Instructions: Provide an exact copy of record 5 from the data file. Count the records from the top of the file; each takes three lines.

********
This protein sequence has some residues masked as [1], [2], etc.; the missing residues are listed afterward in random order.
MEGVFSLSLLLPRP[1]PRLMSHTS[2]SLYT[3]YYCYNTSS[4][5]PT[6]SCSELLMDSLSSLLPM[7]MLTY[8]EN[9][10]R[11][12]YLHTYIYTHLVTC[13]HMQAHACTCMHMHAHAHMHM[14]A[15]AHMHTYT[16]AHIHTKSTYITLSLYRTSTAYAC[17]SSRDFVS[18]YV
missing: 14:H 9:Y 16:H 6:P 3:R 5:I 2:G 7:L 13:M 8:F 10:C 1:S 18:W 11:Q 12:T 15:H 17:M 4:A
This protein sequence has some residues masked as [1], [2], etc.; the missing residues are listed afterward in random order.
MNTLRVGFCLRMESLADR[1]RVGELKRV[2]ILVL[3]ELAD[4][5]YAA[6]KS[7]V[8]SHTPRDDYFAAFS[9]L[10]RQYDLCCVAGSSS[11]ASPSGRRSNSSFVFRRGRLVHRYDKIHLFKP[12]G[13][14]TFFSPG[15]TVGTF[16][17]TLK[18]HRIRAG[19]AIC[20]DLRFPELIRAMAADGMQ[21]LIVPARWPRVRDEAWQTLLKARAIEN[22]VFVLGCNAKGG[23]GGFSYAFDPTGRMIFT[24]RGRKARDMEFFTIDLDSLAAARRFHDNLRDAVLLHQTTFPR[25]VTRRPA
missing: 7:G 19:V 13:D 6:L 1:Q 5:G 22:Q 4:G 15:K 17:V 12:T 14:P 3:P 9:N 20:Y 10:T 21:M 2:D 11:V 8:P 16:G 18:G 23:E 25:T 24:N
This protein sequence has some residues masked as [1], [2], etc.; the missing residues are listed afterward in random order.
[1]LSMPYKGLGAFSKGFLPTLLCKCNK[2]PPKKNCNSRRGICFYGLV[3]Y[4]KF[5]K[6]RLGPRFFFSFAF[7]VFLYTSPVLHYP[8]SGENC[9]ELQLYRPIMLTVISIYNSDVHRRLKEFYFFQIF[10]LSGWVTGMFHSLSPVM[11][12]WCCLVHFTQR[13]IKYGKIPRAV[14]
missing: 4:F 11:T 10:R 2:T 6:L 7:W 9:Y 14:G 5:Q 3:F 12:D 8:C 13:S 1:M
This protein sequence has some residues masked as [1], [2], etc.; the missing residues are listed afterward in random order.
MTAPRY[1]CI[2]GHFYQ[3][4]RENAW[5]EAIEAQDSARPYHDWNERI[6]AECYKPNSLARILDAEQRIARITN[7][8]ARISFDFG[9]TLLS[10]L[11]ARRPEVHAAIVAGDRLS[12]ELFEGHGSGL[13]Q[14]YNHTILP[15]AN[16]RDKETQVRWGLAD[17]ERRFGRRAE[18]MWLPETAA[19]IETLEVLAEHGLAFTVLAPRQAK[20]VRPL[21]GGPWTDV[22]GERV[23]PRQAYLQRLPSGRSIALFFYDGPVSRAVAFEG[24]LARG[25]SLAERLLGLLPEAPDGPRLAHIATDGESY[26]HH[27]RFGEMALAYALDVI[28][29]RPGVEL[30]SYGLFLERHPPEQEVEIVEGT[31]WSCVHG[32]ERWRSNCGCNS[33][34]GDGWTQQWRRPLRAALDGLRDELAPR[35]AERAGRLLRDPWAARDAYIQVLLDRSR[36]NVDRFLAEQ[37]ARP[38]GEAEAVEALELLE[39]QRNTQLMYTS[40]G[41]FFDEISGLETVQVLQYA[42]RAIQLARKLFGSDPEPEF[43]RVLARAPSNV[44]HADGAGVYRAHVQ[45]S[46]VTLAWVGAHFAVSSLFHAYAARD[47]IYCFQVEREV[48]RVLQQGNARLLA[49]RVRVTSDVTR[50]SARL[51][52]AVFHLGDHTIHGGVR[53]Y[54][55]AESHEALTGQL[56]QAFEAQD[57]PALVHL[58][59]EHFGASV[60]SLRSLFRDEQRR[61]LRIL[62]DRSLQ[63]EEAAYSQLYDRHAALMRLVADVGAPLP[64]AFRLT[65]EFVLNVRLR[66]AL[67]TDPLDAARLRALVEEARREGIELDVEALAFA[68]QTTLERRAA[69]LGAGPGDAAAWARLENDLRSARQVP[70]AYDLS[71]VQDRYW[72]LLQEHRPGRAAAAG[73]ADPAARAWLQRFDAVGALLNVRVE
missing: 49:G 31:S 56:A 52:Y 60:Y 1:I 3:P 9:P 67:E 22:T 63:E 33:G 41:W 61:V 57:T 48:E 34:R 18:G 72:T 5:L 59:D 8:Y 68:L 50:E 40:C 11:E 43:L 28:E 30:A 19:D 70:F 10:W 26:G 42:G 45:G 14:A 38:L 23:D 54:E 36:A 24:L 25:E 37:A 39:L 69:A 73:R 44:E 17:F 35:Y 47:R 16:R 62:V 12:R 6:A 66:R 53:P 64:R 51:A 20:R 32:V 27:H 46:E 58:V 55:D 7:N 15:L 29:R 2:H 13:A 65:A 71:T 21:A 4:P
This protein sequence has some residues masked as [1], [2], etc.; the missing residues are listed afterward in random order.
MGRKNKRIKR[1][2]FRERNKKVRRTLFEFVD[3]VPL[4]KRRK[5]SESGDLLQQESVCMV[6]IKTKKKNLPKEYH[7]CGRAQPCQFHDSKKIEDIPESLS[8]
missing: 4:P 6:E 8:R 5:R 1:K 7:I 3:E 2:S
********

This protein sequence has some residues masked as [1], [2], etc.; the missing residues are listed afterward in random order.
MGRKNKRIKR[1][2]FRERNKKVRRTLFEFVD[3]VPL[4]KRRK[5]SESGDLLQQESVCMV[6]IKTKKKNLPKEYH[7]CGRAQPCQFHDSKKIEDIPESLS[8]
missing: 4:P 6:E 8:R 5:R 1:K 7:I 3:E 2:S